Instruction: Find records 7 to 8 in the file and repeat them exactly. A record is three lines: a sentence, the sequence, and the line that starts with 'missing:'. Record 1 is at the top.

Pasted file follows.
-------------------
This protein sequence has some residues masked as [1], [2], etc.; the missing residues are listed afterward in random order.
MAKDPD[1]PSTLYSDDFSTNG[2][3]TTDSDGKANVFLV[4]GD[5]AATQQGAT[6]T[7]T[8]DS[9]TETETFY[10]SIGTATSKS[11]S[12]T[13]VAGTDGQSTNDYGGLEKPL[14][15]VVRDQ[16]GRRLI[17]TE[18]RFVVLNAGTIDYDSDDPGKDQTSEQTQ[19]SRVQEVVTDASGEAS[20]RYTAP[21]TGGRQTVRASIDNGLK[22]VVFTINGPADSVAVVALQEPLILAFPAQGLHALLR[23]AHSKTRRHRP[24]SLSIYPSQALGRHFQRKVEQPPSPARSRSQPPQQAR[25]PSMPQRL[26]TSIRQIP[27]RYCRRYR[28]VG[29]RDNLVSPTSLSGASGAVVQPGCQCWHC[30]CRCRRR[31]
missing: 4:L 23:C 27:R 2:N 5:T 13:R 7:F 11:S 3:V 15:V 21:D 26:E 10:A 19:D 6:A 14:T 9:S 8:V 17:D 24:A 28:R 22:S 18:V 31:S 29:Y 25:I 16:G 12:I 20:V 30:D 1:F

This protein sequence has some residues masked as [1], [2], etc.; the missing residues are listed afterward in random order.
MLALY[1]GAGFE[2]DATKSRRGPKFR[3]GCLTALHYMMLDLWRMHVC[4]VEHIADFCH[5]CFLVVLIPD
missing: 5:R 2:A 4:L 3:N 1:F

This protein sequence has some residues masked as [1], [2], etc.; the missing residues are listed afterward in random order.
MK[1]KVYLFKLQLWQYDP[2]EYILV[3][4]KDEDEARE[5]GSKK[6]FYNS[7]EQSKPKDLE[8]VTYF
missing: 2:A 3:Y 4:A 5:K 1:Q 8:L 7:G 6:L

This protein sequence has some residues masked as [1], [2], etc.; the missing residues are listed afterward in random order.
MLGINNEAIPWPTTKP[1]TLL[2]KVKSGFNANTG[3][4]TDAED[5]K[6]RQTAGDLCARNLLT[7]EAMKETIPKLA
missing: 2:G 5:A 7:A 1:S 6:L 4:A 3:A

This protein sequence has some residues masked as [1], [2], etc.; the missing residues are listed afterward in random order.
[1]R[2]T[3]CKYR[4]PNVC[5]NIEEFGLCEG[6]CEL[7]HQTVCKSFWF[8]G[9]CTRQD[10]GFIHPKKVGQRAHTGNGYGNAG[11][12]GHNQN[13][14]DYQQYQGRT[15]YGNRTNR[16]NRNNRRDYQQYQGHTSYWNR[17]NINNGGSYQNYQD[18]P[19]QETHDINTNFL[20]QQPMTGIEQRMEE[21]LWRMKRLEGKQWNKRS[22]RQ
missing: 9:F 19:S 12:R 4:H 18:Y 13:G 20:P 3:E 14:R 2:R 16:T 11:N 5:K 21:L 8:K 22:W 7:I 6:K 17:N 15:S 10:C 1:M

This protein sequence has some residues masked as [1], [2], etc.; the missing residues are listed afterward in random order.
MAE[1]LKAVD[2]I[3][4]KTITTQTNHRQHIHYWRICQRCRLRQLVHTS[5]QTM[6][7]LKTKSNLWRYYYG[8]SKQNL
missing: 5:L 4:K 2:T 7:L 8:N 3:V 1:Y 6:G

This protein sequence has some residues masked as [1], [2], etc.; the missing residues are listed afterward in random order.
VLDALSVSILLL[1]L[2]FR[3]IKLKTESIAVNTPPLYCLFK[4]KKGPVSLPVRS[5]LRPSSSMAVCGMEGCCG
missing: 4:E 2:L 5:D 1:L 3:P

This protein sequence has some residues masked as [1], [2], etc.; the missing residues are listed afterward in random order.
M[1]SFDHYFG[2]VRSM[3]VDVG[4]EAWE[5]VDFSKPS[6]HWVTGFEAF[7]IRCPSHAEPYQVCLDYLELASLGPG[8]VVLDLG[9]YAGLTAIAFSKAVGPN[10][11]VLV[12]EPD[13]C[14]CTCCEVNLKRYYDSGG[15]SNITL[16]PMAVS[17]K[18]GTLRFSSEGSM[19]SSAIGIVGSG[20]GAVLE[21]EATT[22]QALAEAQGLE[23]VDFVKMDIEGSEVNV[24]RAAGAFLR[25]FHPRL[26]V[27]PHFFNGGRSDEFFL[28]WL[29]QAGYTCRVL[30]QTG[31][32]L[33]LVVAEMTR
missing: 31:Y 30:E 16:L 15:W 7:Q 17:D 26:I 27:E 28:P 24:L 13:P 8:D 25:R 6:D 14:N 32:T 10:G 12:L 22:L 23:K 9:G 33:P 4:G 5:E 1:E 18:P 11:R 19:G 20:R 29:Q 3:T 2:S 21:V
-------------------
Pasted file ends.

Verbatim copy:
This protein sequence has some residues masked as [1], [2], etc.; the missing residues are listed afterward in random order.
VLDALSVSILLL[1]L[2]FR[3]IKLKTESIAVNTPPLYCLFK[4]KKGPVSLPVRS[5]LRPSSSMAVCGMEGCCG
missing: 4:E 2:L 5:D 1:L 3:P

This protein sequence has some residues masked as [1], [2], etc.; the missing residues are listed afterward in random order.
M[1]SFDHYFG[2]VRSM[3]VDVG[4]EAWE[5]VDFSKPS[6]HWVTGFEAF[7]IRCPSHAEPYQVCLDYLELASLGPG[8]VVLDLG[9]YAGLTAIAFSKAVGPN[10][11]VLV[12]EPD[13]C[14]CTCCEVNLKRYYDSGG[15]SNITL[16]PMAVS[17]K[18]GTLRFSSEGSM[19]SSAIGIVGSG[20]GAVLE[21]EATT[22]QALAEAQGLE[23]VDFVKMDIEGSEVNV[24]RAAGAFLR[25]FHPRL[26]V[27]PHFFNGGRSDEFFL[28]WL[29]QAGYTCRVL[30]QTG[31][32]L[33]LVVAEMTR
missing: 31:Y 30:E 16:L 15:W 7:Q 17:D 26:I 27:E 28:P 24:L 13:P 8:D 25:R 6:D 14:N 32:T 10:G 12:L 22:L 23:K 9:G 33:P 4:G 5:E 1:E 18:P 11:R 19:G 20:R 29:Q 3:T 2:S 21:V